This by Charles H. Traub from his writings 'Maxims from the Chair.'
I'm just going to post this and leave it at that - only to say I don't agree with them all but they're interesting guides. I actually saw it somewhere recently, on another blog I think but can't remember where, my memory is truly awful, but it can be found here; charlestraub.com
Do something old in a new way.
Do something new in an old way.
Do something new in a new way, Whatever works... works.
Do it sharp, if you can't, call it art.
Do it in the computer — if it can be done there.
Do fifty of them — you will definitely get a show.
Do it big, if you can't do it big, do it red.
If all else fails turn it upside down, if it looks good it might work.
Do bend your knees.
If you don't know what to do, look up or down — but continue looking.
Do celebrities — if you do a lot of them, you'll get a book.
Connect with others — network.
Edit it yourself.
Design it yourself.
Publish it yourself.
Edit, when in doubt shoot more.
Read Darwin, Marx, Joyce, Freud, Einstein, Benjamin, McLuhan, and Barth.
See Citizen Kane ten times.
Look at everything — stare.
Construct your images from the edge inward.
If it's the "real world," do it in color.
If it can be done digitally — do it.
Be self centered, self involved, and generally entitled and always pushing — and damned to hell for doing it.
Break all rules, except the chairman's
Don't do it about yourself — or your friend — or your family.
Don't dare photograph yourself nude.
Don't look at old family albums.
Don't hand color it.
Don't write on it.
Don't use alternative process — if it ain't straight do it in the computer.
Don't gild the lily — AKA less is more.
Don't go to video when you don't know what else to do.
Don't photograph indigent people, particularly in foreign lands.
Don't whine, just produce.
Good work sooner or later gets recognized.
There are a lot of good photographers who need it before they are dead.
If you walk the walk, sooner or later you'll learn to talk the talk.
If you talk the talk too much, sooner or later you are probably not walking the walk (don't bullshit).
Photographers are the only creative people that don't pay attention to their predecessors work — if you imitate something good, you are more likely to succeed.
Whoever originated the idea will surely be forgotten until he or she's dead — corollary: steal someone else's idea before they die.
If you have to imitate, at least imitate something good.
Know the difference.
Critics never know what they really like.
Critics are the first to recognize the importance of that which is already known in the community at large.
The best critics are the ones who like your work.
Theoreticians don't like to look — they're generally too busy writing about themselves.
Given enough time, theoreticians will contradict and reverse themselves.
Practice does not follow theory.
Theory follows practice.
All artists think they're self taught.
All artists lie, particularly about their dates and who taught them.
No artist has ever seen the work of another artist (the exception being the post-modernists who've adapted appropriation as another means of reinventing the history).
The curator or the director is the one in black.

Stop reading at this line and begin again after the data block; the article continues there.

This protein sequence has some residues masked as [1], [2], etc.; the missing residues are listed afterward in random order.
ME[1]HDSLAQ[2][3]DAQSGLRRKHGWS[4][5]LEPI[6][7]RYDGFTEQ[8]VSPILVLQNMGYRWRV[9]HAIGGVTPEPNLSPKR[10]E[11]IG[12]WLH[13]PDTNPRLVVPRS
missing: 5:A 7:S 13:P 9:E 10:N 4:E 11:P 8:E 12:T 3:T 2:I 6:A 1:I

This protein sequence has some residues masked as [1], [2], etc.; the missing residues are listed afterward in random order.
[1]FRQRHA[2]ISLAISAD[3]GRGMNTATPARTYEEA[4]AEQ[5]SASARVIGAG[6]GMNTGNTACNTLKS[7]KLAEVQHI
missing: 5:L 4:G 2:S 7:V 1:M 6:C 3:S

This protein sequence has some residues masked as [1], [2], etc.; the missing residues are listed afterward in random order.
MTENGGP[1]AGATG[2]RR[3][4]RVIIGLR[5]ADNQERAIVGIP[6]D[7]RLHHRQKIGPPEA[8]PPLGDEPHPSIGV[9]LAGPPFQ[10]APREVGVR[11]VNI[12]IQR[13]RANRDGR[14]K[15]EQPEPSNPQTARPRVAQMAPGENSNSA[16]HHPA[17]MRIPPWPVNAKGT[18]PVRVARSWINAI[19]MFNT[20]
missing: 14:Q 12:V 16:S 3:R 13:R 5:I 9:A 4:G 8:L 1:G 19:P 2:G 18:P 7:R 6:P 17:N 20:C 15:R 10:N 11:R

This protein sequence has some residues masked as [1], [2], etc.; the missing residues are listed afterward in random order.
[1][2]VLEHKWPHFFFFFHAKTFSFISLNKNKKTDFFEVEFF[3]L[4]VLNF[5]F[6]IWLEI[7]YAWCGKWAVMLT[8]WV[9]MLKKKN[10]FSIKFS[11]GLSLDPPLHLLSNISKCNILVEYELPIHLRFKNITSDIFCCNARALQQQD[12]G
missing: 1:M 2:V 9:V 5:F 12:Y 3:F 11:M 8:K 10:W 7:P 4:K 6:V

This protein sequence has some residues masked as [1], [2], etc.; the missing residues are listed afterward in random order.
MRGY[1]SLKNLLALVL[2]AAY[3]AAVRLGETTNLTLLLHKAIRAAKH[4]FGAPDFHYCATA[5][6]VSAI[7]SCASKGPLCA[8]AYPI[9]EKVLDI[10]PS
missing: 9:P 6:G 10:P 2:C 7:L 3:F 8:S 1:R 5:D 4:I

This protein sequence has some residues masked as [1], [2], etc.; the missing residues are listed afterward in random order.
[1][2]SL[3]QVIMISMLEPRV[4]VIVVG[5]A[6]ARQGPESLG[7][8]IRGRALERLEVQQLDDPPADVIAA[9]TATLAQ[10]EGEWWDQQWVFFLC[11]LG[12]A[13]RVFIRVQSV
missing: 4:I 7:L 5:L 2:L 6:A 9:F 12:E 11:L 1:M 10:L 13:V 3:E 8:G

The artist is the messy one in black.
The owner is the one with the Prada bag.
The gallery director is the one who recently uncovered the work of a forgotten person from his or her widower.
Every galleriest has to discover someone.
Every curator has to re-discover someone.
The best of them is the one who shows your work.
Every generation re-discovers the art of photography.
Photography history gets reinvented every ten years.
New galleries discover old photographers.
Galleries need to fill their walls — corollary: thus new talents will always be found.
Galleriests say hanging pictures is an art.
There are no collectors, only people with money.
Anyone who buys your work is a collector — your parents don't count.
All photographers are voyeurs.
Admit it and get on with looking.
Everyone, is narcissistic, anyone can be photographed.
Photography is about looking.
Learning how to look takes practice.
All photography, in the right context at the right time is valuable.
It is always a historical document.
Sooner or later someone will say it is art.
Any photographer can call himself an artist, but not every artist can call himself a photographer.
Neatness helps too.
Hard work helps the most.
The style is felt — fashion is fad.
Remember, its usually about who, what, where, when, why, and how.
It is who you know.
Many a good idea is found in a garbage can.
But darkrooms are dark... and dank, forgidaboudit.
The best exposure is the one that works.
Expose for the shadows, and develop for the highlights.
Or better yet, shoot digitally.
Cameras don't think, they don't have memories.
But digital cameras have something called memory.
Learn to see as the camera sees, don't try to make it see as the human eye.
Remember digital point and shoots are faster than Leicas.
Though the computer can correct anything, a bad image is a bad image.
If all else fails, you can remember, again, to either do it large or red.
Or, tear it up and tape it together.
It always looks better on the wall framed.
If they don't sell, raise your price.
Self-importance rises with the prices of your images on the wall.
The work of a dead artist is always more valuable than the work of a live one.
You can always pretend to kill yourself and start all over.